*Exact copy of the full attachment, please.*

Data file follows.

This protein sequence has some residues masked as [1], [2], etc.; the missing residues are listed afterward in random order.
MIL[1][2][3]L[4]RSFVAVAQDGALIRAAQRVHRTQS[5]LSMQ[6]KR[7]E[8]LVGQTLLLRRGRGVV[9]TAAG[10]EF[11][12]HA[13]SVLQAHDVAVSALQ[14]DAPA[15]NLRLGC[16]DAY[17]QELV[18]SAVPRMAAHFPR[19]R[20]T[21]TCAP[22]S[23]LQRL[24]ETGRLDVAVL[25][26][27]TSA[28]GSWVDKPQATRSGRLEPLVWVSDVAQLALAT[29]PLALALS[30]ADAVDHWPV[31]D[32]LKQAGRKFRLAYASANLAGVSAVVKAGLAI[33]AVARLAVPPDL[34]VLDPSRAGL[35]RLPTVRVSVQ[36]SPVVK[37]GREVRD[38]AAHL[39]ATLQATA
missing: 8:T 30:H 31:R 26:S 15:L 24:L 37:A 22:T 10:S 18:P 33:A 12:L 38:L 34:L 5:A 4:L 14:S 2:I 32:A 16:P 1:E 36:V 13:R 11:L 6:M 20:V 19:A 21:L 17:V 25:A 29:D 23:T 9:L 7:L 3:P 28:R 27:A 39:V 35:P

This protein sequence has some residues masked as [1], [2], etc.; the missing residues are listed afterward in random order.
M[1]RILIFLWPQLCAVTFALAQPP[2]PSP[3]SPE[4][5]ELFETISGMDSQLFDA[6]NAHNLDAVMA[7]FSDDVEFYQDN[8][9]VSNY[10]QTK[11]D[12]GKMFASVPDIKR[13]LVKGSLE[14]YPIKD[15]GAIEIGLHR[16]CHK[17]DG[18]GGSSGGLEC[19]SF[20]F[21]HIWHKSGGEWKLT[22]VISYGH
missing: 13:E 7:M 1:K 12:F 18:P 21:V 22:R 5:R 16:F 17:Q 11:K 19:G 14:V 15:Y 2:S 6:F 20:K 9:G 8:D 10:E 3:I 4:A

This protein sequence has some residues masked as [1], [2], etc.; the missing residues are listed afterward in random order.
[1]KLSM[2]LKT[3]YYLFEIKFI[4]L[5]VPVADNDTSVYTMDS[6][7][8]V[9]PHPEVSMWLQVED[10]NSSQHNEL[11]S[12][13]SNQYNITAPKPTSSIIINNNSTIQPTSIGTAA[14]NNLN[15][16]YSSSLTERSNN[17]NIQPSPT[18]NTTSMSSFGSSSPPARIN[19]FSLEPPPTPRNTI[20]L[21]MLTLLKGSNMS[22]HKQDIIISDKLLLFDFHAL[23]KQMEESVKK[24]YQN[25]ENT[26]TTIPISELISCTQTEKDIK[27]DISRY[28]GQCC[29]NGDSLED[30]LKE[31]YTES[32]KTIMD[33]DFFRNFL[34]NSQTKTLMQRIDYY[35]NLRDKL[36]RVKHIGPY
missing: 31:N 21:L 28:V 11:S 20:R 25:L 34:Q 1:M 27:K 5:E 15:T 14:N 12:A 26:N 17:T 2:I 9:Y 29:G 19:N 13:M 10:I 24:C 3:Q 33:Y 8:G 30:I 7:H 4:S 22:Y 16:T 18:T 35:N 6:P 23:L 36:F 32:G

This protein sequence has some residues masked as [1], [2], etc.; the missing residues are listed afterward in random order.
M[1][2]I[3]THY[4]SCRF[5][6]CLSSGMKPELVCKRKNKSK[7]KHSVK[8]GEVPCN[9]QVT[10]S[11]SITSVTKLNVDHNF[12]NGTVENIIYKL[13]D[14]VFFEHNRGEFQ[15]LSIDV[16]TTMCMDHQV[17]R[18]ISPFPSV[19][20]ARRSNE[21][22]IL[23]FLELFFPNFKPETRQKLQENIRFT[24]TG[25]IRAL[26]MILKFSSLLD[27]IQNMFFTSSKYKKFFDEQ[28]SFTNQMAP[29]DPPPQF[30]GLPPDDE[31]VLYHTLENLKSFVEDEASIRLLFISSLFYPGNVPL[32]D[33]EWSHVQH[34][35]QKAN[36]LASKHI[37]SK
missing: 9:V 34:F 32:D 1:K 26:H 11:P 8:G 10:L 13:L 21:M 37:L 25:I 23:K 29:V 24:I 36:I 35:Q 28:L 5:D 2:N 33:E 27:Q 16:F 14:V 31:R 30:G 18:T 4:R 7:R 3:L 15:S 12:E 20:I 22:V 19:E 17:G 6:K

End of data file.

This protein sequence has some residues masked as [1], [2], etc.; the missing residues are listed afterward in random order.
MIL[1][2][3]L[4]RSFVAVAQDGALIRAAQRVHRTQS[5]LSMQ[6]KR[7]E[8]LVGQTLLLRRGRGVV[9]TAAG[10]EF[11][12]HA[13]SVLQAHDVAVSALQ[14]DAPA[15]NLRLGC[16]DAY[17]QELV[18]SAVPRMAAHFPR[19]R[20]T[21]TCAP[22]S[23]LQRL[24]ETGRLDVAVL[25][26][27]TSA[28]GSWVDKPQATRSGRLEPLVWVSDVAQLALAT[29]PLALALS[30]ADAVDHWPV[31]D[32]LKQAGRKFRLAYASANLAGVSAVVKAGLAI[33]AVARLAVPPDL[34]VLDPSRAGL[35]RLPTVRVSVQ[36]SPVVK[37]GREVRD[38]AAHL[39]ATLQATA
missing: 8:T 30:H 31:R 26:S 15:L 24:L 37:A 22:T 10:S 18:P 33:A 12:L 38:L 34:L 5:A 4:L 14:S 2:I 32:A 16:P 1:E 36:V 13:R 11:L 6:M 20:V 19:A 21:L 17:V 25:A 29:D 23:T 9:L 7:L 3:P 28:R 27:A 39:V 35:P

This protein sequence has some residues masked as [1], [2], etc.; the missing residues are listed afterward in random order.
M[1]RILIFLWPQLCAVTFALAQPP[2]PSP[3]SPE[4][5]ELFETISGMDSQLFDA[6]NAHNLDAVMA[7]FSDDVEFYQDN[8][9]VSNY[10]QTK[11]D[12]GKMFASVPDIKR[13]LVKGSLE[14]YPIKD[15]GAIEIGLHR[16]CHK[17]DG[18]GGSSGGLEC[19]SF[20]F[21]HIWHKSGGEWKLT[22]VISYGH
missing: 13:E 7:M 1:K 12:F 18:P 21:V 22:R 5:R 16:F 17:Q 11:K 19:G 14:V 15:Y 2:S 6:F 20:K 9:G 8:D 10:E 3:I 4:A

This protein sequence has some residues masked as [1], [2], etc.; the missing residues are listed afterward in random order.
[1]KLSM[2]LKT[3]YYLFEIKFI[4]L[5]VPVADNDTSVYTMDS[6][7][8]V[9]PHPEVSMWLQVED[10]NSSQHNEL[11]S[12][13]SNQYNITAPKPTSSIIINNNSTIQPTSIGTAA[14]NNLN[15][16]YSSSLTERSNN[17]NIQPSPT[18]NTTSMSSFGSSSPPARIN[19]FSLEPPPTPRNTI[20]L[21]MLTLLKGSNMS[22]HKQDIIISDKLLLFDFHAL[23]KQMEESVKK[24]YQN[25]ENT[26]TTIPISELISCTQTEKDIK[27]DISRY[28]GQCC[29]NGDSLED[30]LKE[31]YTES[32]KTIMD[33]DFFRNFL[34]NSQTKTLMQRIDYY[35]NLRDKL[36]RVKHIGPY
missing: 31:N 21:L 28:V 11:S 20:R 25:L 34:Q 1:M 27:K 5:E 15:T 14:N 12:A 26:N 17:T 2:I 9:Y 29:G 19:N 13:M 10:I 24:C 3:Q 33:Y 8:G 30:I 7:H 4:S 22:Y 16:T 18:T 35:N 6:P 23:L 36:F 32:G

This protein sequence has some residues masked as [1], [2], etc.; the missing residues are listed afterward in random order.
M[1][2]I[3]THY[4]SCRF[5][6]CLSSGMKPELVCKRKNKSK[7]KHSVK[8]GEVPCN[9]QVT[10]S[11]SITSVTKLNVDHNF[12]NGTVENIIYKL[13]D[14]VFFEHNRGEFQ[15]LSIDV[16]TTMCMDHQV[17]R[18]ISPFPSV[19][20]ARRSNE[21][22]IL[23]FLELFFPNFKPETRQKLQENIRFT[24]TG[25]IRAL[26]MILKFSSLLD[27]IQNMFFTSSKYKKFFDEQ[28]SFTNQMAP[29]DPPPQF[30]GLPPDDE[31]VLYHTLENLKSFVEDEASIRLLFISSLFYPGNVPL[32]D[33]EWSHVQH[34][35]QKAN[36]LASKHI[37]SK
missing: 9:V 34:F 32:D 1:K 26:H 11:P 8:G 10:L 13:L 21:M 37:L 25:I 23:K 29:V 24:I 36:I 35:Q 28:L 5:D 2:N 33:E 27:Q 16:F 14:V 31:R 30:G 18:T 4:R 7:R 3:L 15:S 12:E 20:I 22:V 19:E 17:G 6:K